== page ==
Herd Health

Brian Vander Ley, associate professor in the University of Nebraska–Lincoln’s School of Veterinary Medicine and Biomedical Sciences, works with Ginger, a Gir cow gene-edited with resistance to bovine viral diarrhea virus. Photo by Craig Chandler, University of Nebraska Communication and Marketing.

Gene-edited calf may reduce reliance on antimicrobials against cattle disease

Cattle worldwide face major health threats from a highly infectious viral disease that decades of vaccinations and other precautions have failed to contain. Federal, private-sector and Nebraska Husker scientists are collaborating on a new line of defense, by producing a gene-edited calf resistant to the virus. If follow-up research confirms its ...

Building a veterinarian recruitment toolbox for rural Texas

In communities throughout Texas, the veterinarian serves as the cog of livestock and animal care, yet many rural areas are experiencing a historical lack of veterinary service. A collaborative pilot effort between the Institute for Infectious Animal Diseases and the Texas A&M School of Veterinary Medicine and Biomedical Sciences is underway to enhance recruitment ...

Part 2-The BVD Virus in cow/calf operations-How do I test for BVD Virus?

If a calf tests negative, then the dam can be assumed negative. “BVD” or “Bovine Viral Diarrhea” virus is one of the most common and costliest viruses affecting cow/calf herds and backgrounding operations. Control of the BVD virus is best accomplished through implementation of three equally important practices: 1) surveillance ...

Part 1: The BVD Virus in Cow/Calf Operations-What does it look like and where did it come from?

“BVD” or “Bovine Viral Diarrhea” virus is one of the most common and costliest viruses affecting cow/calf herds and backgrounding operations. Control of the BVD virus is best accomplished through implementation of three equally important practices: 1) surveillance testing to detect and remove infected cattle, 2) vaccination to increase herd ...

Best practices for vaccinating cattle, handling vaccines and caring for animal health equipment

Fall weaning and transportation can be a high-stress period for calves that may be transitioning from one operation to another. As animal care providers, it’s our job to take that into consideration and do all we can to reduce the stress load on these animals.       First, let’s think of the ...

Five reasons you need your veterinarian more than ever during a drought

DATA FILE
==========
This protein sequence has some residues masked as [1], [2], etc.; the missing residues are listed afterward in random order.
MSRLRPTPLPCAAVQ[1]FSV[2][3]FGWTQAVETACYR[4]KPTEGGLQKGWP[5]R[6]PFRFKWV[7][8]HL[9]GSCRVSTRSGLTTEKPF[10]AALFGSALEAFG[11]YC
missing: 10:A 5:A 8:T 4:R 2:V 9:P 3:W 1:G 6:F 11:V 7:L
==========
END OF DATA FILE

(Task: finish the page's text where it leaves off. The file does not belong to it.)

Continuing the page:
During drought, beef producers might find a best friend in their local veterinarian, says University of Missouri Extension veterinary toxicologist Tim Evans.       “Although veterinarians always provide a valuable service to animal owners, their value to livestock producers becomes increasingly important during drought, high heat and limited forage availability,” says Evans. ...

Management of bull preputial injuries

Preputial injuries in bulls can cause considerable economic loss and significantly impact a producer's breeding plans. Understanding the severity of a prepuce injury is critical to the outcome of the condition.        Bulls with pendulous sheaths and polled breeds have a high incidence of preputial injuries. A significant relationship appears to ...

Cattle reproduction: effect of calving difficulty on reproductive performance

Fall calving season is upon us and what happens during this time can affect our breeding season results. Dystocia is the proper name given to when there are any problems during birth, i.e., calving. It can be associated with a plethora of reasons such as a calf that is larger ...
pinkeye

Pinkeye in cattle: Combating an expanded list of viruses and bacteria

Pinkeye is a well-known bacterial infection that cattle producers watch for each year. The number of cases often increase during the summer and into the fall. The bacterium Moraxella bovis is most associated with pinkeye infections. However, an Alabama Cooperative Extension System veterinarian said there are other viruses and bacteria that labs ...

Cattle plus extreme heat equals a bad combination

This summer’s extreme heat has been and continues to be brutal on cattle. When the temperature at night remains above 80 degrees, it’s really hard for cattle to cool down.       During an average year, August is the worst month for heat stress in cattle. But this year, high temperatures arrived ...